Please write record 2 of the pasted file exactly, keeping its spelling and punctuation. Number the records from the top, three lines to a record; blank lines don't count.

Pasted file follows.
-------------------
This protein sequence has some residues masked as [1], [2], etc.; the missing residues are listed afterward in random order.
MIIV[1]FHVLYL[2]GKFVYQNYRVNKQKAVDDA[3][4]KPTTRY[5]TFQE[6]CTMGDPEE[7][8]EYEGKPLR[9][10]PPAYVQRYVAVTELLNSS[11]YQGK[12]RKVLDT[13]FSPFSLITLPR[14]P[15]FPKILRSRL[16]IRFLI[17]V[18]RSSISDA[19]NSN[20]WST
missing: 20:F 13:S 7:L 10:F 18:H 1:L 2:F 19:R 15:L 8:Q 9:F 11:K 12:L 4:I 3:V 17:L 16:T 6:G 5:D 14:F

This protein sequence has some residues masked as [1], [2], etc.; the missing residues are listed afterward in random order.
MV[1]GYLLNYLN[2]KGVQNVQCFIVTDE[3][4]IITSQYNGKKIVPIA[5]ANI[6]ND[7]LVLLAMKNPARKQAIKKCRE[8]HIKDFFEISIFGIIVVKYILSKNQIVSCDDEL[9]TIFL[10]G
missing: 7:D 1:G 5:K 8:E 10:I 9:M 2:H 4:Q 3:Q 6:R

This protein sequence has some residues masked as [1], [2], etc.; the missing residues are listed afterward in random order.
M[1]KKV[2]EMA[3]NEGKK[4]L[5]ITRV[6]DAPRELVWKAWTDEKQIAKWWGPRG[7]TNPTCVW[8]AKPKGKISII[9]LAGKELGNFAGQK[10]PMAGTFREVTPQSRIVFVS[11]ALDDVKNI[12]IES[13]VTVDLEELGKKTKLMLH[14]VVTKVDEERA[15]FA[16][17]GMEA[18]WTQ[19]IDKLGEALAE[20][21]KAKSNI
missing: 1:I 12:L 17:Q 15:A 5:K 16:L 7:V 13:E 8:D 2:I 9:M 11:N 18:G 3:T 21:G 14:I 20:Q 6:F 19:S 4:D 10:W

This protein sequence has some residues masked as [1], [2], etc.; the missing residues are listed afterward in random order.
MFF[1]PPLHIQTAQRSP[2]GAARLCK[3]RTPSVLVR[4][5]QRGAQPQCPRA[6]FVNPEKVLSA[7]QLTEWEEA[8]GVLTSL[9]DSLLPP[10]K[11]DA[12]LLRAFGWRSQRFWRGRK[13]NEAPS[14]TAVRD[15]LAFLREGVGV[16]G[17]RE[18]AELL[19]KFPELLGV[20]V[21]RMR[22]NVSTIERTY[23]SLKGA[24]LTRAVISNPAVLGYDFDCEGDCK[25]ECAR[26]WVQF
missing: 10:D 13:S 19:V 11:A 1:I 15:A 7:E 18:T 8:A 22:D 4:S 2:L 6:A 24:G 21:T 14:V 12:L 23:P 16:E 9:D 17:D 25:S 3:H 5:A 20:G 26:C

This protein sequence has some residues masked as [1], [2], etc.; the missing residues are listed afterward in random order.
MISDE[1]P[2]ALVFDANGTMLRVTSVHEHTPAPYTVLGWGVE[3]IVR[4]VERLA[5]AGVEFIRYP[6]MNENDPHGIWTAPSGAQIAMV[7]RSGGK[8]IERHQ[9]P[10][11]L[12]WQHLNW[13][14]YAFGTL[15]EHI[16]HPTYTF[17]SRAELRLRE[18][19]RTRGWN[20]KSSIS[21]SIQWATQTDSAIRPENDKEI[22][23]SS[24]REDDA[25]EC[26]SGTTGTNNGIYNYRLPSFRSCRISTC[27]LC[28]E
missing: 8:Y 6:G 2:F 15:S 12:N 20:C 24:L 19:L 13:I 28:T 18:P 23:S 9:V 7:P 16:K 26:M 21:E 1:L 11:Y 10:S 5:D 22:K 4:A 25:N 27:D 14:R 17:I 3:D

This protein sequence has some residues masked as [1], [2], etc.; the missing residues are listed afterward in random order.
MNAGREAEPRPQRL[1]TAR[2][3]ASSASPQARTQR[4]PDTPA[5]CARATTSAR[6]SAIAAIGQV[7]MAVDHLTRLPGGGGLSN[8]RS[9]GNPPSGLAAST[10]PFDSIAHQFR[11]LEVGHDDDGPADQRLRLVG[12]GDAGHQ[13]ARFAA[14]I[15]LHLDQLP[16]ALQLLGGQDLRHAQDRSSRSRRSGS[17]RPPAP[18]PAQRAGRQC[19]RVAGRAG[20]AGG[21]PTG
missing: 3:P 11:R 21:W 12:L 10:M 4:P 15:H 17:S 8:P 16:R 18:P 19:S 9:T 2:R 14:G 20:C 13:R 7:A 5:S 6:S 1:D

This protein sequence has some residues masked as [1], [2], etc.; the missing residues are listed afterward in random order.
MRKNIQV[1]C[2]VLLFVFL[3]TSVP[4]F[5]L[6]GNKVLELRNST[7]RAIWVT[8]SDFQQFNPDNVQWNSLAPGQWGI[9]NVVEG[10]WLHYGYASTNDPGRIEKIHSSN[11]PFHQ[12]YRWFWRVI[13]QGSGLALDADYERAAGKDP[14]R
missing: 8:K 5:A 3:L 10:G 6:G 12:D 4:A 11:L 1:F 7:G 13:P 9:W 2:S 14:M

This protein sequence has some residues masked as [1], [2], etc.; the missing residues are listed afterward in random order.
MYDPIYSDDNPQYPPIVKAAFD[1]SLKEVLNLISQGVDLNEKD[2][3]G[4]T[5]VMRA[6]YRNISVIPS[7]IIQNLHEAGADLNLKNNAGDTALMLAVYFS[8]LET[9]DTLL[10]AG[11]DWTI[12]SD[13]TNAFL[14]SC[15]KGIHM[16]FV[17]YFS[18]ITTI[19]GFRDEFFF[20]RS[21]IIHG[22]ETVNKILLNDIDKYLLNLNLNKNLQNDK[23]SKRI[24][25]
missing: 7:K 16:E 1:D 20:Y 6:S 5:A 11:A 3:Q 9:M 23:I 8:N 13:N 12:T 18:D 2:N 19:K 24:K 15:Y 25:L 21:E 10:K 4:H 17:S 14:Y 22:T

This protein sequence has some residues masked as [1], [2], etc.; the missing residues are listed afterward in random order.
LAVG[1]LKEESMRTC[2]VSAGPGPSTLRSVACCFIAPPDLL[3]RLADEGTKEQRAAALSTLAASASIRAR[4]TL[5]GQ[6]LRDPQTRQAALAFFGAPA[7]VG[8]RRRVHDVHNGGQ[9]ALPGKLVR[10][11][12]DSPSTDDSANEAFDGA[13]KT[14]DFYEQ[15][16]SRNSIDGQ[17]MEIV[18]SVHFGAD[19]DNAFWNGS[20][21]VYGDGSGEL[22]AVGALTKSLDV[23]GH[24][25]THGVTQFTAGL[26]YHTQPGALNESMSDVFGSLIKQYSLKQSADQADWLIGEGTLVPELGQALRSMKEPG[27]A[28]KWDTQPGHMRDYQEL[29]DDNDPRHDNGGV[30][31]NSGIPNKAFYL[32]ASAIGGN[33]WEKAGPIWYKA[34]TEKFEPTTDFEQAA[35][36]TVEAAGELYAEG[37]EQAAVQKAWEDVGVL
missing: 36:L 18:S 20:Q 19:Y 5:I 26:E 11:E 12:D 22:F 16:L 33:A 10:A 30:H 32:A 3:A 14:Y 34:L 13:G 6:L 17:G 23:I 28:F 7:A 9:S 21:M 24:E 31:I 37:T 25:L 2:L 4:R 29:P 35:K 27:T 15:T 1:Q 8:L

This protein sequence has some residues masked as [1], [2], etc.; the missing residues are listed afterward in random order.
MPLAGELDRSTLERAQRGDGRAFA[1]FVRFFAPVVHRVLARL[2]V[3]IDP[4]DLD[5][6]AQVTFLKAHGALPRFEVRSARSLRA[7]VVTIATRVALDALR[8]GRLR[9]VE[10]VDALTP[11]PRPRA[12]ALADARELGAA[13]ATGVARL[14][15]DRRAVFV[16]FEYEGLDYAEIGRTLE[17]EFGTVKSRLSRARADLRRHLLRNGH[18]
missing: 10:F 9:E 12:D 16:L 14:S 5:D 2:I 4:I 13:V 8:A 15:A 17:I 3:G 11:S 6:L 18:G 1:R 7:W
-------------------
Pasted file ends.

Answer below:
This protein sequence has some residues masked as [1], [2], etc.; the missing residues are listed afterward in random order.
MV[1]GYLLNYLN[2]KGVQNVQCFIVTDE[3][4]IITSQYNGKKIVPIA[5]ANI[6]ND[7]LVLLAMKNPARKQAIKKCRE[8]HIKDFFEISIFGIIVVKYILSKNQIVSCDDEL[9]TIFL[10]G
missing: 7:D 1:G 5:K 8:E 10:I 9:M 2:H 4:Q 3:Q 6:R